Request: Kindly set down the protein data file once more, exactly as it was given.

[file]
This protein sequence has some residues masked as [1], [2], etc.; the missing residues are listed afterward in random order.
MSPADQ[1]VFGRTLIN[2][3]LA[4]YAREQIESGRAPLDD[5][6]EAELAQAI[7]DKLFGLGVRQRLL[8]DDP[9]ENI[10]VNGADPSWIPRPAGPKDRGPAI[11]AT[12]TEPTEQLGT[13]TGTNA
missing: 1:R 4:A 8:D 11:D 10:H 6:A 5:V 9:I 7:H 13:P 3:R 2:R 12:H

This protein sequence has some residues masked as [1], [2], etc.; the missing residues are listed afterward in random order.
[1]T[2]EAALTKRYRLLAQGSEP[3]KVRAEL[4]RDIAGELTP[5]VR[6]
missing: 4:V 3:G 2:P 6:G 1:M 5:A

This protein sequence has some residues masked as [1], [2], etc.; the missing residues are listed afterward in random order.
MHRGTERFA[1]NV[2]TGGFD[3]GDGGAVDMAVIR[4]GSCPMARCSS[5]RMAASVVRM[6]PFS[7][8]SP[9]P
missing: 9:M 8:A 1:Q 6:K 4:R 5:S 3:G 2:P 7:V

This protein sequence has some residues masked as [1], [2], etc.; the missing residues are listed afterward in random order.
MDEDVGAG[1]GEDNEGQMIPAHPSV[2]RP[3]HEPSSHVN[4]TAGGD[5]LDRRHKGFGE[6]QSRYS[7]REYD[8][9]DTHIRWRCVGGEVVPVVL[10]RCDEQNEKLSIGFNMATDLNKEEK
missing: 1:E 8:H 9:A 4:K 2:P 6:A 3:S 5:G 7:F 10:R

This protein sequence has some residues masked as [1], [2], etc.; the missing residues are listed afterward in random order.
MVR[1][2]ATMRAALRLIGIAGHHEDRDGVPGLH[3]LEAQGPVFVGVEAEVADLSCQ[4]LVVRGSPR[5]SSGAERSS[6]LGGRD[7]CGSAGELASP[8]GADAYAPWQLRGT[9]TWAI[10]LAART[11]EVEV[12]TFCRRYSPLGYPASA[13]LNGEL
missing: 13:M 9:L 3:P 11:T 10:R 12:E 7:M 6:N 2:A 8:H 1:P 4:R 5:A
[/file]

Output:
This protein sequence has some residues masked as [1], [2], etc.; the missing residues are listed afterward in random order.
MSPADQ[1]VFGRTLIN[2][3]LA[4]YAREQIESGRAPLDD[5][6]EAELAQAI[7]DKLFGLGVRQRLL[8]DDP[9]ENI[10]VNGADPSWIPRPAGPKDRGPAI[11]AT[12]TEPTEQLGT[13]TGTNA
missing: 1:R 4:A 8:D 11:D 10:H 6:A 5:V 9:I 7:H 13:P 3:R 2:R 12:H

This protein sequence has some residues masked as [1], [2], etc.; the missing residues are listed afterward in random order.
[1]T[2]EAALTKRYRLLAQGSEP[3]KVRAEL[4]RDIAGELTP[5]VR[6]
missing: 4:V 3:G 2:P 6:G 1:M 5:A

This protein sequence has some residues masked as [1], [2], etc.; the missing residues are listed afterward in random order.
MHRGTERFA[1]NV[2]TGGFD[3]GDGGAVDMAVIR[4]GSCPMARCSS[5]RMAASVVRM[6]PFS[7][8]SP[9]P
missing: 9:M 8:A 1:Q 6:K 4:R 5:S 3:G 2:P 7:V

This protein sequence has some residues masked as [1], [2], etc.; the missing residues are listed afterward in random order.
MDEDVGAG[1]GEDNEGQMIPAHPSV[2]RP[3]HEPSSHVN[4]TAGGD[5]LDRRHKGFGE[6]QSRYS[7]REYD[8][9]DTHIRWRCVGGEVVPVVL[10]RCDEQNEKLSIGFNMATDLNKEEK
missing: 1:E 8:H 9:A 4:K 2:P 6:A 3:S 5:G 7:F 10:R

This protein sequence has some residues masked as [1], [2], etc.; the missing residues are listed afterward in random order.
MVR[1][2]ATMRAALRLIGIAGHHEDRDGVPGLH[3]LEAQGPVFVGVEAEVADLSCQ[4]LVVRGSPR[5]SSGAERSS[6]LGGRD[7]CGSAGELASP[8]GADAYAPWQLRGT[9]TWAI[10]LAART[11]EVEV[12]TFCRRYSPLGYPASA[13]LNGEL
missing: 13:M 9:L 3:P 11:T 10:R 12:E 7:M 6:N 2:A 8:H 1:P 4:R 5:A